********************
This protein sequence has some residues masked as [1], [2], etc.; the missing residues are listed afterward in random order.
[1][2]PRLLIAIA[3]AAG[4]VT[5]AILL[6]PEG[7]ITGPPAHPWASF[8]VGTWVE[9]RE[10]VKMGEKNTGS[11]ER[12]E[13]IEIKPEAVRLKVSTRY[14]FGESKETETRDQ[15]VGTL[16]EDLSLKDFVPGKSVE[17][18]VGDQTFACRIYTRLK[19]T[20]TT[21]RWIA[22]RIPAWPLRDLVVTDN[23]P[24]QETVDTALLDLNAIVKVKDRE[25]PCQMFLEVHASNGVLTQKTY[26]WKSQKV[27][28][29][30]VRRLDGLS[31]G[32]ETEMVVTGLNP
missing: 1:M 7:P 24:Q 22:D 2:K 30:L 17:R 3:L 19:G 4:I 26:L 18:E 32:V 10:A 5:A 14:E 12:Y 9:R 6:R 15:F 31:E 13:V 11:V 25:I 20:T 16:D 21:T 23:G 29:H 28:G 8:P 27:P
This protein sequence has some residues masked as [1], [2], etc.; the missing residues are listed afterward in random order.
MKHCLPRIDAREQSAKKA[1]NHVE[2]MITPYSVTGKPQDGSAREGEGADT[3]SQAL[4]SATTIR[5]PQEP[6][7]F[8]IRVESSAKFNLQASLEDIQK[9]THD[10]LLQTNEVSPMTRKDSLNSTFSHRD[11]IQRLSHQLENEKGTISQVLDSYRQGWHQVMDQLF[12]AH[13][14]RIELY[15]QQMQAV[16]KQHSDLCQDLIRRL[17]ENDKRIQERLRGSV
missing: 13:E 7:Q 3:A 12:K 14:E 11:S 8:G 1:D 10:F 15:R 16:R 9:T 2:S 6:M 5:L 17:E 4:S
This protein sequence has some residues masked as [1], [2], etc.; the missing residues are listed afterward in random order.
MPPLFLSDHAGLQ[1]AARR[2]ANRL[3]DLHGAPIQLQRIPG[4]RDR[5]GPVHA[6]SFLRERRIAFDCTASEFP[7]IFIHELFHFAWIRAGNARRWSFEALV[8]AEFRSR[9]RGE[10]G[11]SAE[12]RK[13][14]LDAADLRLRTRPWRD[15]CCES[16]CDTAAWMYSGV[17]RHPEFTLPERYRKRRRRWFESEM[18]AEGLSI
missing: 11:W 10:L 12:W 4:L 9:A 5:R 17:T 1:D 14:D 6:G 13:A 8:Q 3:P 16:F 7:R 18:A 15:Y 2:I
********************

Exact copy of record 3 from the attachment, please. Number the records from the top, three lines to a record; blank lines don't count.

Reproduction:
This protein sequence has some residues masked as [1], [2], etc.; the missing residues are listed afterward in random order.
MPPLFLSDHAGLQ[1]AARR[2]ANRL[3]DLHGAPIQLQRIPG[4]RDR[5]GPVHA[6]SFLRERRIAFDCTASEFP[7]IFIHELFHFAWIRAGNARRWSFEALV[8]AEFRSR[9]RGE[10]G[11]SAE[12]RK[13][14]LDAADLRLRTRPWRD[15]CCES[16]CDTAAWMYSGV[17]RHPEFTLPERYRKRRRRWFESEM[18]AEGLSI
missing: 11:W 10:L 12:W 4:L 9:A 5:R 17:T 1:D 14:D 6:G 13:A 8:Q 3:P 16:F 7:R 18:A 15:Y 2:I